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The walls within: working with defenses against otherness

Online Conference 5-11 July 2021

AM24-PP26

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April 2, 2024 / 5 mins read

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Parallel Papers Session 1
Friday 5 July 1.45pm-3.00 pm, EEST
Paper Code: PP26
CE Credits Available

More-than human relations: technology as an actor in our discontented organizations and civilizations.

Presenter: Nick Waggett

Abstract
New and emerging technologies, and how we relate to them, are a significant part of the ‘radical disruption to many of our previously taken-for-granted patterns, routines and expectations’.

Technologies of many kinds, including smart phones, social media, algorithms, and machine learning AI, may be implicated in the ‘unthinking response to fundamental disruption [that] can lead to amplification of conflict.’

In order to understand their role in these radical disruptions, we must take seriously the idea that technologies are powerful actors in what we have previously considered to be exclusively human relations and social dynamics. We need to understand how technology is entangled in our intra- and inter-psychic processes.

Whilst all previous technological revolutions have, along with many benefits, thrown up problems that have had to be addressed over time, such as working conditions in factories, the current wave of technologies are different in that they are designed to be relational: they connect us and enter into our relationships and in so doing make significant changes to them. Algorithms designed to keep us engaged also filter what we get to see and therefore change our perception of reality.

The paper will develop findings from my Doctoral research which investigated the impact of information and communication technologies on organizational processes. In parallel with their many advantages, these technologies are transmitters of anxiety because they are often the only place where the split-off bad aspects of ourselves can be evacuated, in the absence of true containment in our modern networked society. However, technology is a failed container. Drawing on Bion’s theory of thinking, technology has no alpha function which is required for the containment of anxiety and the emergence of genuine knowledge rather than a surface knowing, which has no meaning. We are less able to make sense of our own experience and that of others: empathy is reduced.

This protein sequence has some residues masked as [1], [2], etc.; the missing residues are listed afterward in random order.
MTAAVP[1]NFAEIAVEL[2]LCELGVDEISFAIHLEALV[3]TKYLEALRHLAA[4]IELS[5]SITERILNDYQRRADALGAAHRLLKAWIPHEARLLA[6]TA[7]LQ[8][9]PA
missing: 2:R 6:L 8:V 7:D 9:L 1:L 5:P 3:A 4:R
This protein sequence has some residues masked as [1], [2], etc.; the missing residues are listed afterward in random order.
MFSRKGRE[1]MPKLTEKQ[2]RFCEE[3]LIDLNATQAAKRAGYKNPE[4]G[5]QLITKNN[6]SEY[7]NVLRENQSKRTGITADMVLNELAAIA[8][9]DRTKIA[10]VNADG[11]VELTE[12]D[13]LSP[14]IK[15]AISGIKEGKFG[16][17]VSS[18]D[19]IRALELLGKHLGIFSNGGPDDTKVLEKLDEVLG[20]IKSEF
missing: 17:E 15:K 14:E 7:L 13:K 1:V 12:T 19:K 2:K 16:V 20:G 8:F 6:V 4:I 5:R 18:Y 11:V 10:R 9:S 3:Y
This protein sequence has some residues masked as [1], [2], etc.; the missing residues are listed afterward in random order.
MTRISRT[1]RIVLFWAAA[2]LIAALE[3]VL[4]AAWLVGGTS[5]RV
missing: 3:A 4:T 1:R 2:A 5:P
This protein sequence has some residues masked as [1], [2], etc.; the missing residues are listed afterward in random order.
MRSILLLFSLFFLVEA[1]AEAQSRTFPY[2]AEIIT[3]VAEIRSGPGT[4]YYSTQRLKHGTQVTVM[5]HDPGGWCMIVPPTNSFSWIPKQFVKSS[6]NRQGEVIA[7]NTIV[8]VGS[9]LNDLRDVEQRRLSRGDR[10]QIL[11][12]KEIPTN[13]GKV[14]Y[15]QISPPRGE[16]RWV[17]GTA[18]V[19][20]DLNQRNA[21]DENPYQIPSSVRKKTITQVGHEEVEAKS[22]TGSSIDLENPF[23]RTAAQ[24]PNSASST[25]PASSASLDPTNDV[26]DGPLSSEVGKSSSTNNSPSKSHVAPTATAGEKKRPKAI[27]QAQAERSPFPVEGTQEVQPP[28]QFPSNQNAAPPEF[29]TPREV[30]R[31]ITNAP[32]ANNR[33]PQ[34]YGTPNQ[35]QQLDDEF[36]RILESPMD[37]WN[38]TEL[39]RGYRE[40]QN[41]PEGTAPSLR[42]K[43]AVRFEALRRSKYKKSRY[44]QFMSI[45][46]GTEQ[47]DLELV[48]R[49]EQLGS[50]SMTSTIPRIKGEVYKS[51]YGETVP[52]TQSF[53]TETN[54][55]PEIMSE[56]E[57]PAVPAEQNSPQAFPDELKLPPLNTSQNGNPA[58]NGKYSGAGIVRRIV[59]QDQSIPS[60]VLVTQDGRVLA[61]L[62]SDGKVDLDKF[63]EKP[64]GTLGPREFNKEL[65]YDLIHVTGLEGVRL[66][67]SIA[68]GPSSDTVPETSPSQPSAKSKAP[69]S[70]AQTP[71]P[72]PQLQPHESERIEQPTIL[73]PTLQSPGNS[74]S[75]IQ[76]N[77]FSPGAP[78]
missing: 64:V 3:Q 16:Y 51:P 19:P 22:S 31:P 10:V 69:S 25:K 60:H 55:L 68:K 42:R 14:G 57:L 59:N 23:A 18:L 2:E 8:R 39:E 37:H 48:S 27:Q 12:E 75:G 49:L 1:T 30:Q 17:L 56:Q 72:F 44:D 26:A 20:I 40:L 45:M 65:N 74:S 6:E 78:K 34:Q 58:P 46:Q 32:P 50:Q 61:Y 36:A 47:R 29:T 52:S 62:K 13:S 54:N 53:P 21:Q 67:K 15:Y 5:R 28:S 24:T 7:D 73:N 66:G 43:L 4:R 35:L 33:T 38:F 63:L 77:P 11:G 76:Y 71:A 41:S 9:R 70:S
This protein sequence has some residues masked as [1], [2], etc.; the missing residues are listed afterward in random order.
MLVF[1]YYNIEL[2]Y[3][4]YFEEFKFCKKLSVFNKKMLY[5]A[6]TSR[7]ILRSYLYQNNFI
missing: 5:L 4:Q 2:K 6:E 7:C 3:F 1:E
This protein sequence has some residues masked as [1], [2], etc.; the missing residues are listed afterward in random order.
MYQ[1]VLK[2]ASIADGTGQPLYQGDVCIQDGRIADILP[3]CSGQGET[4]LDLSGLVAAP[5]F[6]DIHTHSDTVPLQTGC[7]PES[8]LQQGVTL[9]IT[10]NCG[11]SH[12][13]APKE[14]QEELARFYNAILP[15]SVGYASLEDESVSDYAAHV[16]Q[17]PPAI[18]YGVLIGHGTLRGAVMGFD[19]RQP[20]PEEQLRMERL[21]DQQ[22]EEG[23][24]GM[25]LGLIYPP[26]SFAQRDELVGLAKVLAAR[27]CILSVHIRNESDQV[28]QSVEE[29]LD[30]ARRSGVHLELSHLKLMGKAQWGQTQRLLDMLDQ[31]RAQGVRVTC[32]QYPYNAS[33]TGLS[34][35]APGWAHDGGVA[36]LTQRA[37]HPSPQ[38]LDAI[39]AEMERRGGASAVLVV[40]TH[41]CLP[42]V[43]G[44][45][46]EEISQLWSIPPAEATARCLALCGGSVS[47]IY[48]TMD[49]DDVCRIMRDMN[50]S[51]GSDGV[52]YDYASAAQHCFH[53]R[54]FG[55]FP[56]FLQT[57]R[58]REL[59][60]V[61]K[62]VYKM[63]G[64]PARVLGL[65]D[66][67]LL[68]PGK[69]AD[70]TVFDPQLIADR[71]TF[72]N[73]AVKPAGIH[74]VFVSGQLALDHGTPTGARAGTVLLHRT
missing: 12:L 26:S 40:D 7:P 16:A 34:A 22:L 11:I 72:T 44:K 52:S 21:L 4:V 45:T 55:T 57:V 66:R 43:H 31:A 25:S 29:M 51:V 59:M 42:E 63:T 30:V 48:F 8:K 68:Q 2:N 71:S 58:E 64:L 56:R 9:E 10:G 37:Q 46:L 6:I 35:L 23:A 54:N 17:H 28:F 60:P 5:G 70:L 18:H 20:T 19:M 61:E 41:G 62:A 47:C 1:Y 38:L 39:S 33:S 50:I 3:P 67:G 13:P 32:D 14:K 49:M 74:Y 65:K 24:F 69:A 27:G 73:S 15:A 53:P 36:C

As anxiety and unthought elements ricochet around our networks at increasing speed and amplification our social defences against it become ever more rigid. As Menzies Lyth showed, social defences inhibit development of the individual's understanding, knowledge and skills that enable reality to be handled effectively and pathological anxiety mastered. As a result, we feel helpless in the face of new or strange tasks or problems such as the climate emergency and mass migration.

In response, our role as psychoanalytic practitioners is to contribute to increased understanding and containment; to help maintain flexible and abstract thinking and conceptualisation; and to promote and enable relatedness and empathy. We must embrace the benefits of new technologies, and the advances they bring, whilst recognising their role as actors in our entangled civilizations.

Biographical Summary

Dr Nick Waggett is course lead for the Professional Doctorate in advanced practice and research: consultation and the organisation, and the Qualification in consultation at the Tavistock Clinic. He has a Masters in health service studies and a Masters in consultation and the organisation: psychoanalytic and systemic approaches, and completed the Professional Doctorate in consultation and the organisation in 2018. His Prof Doc thesis investigated the impact of new technologies on organisational processes and the implications for consultancy practice. Nick was previously Chief Executive of the Association of Child Psychotherapists. He has taught on several academic programmes and provided consultancy to organisations in the public sector.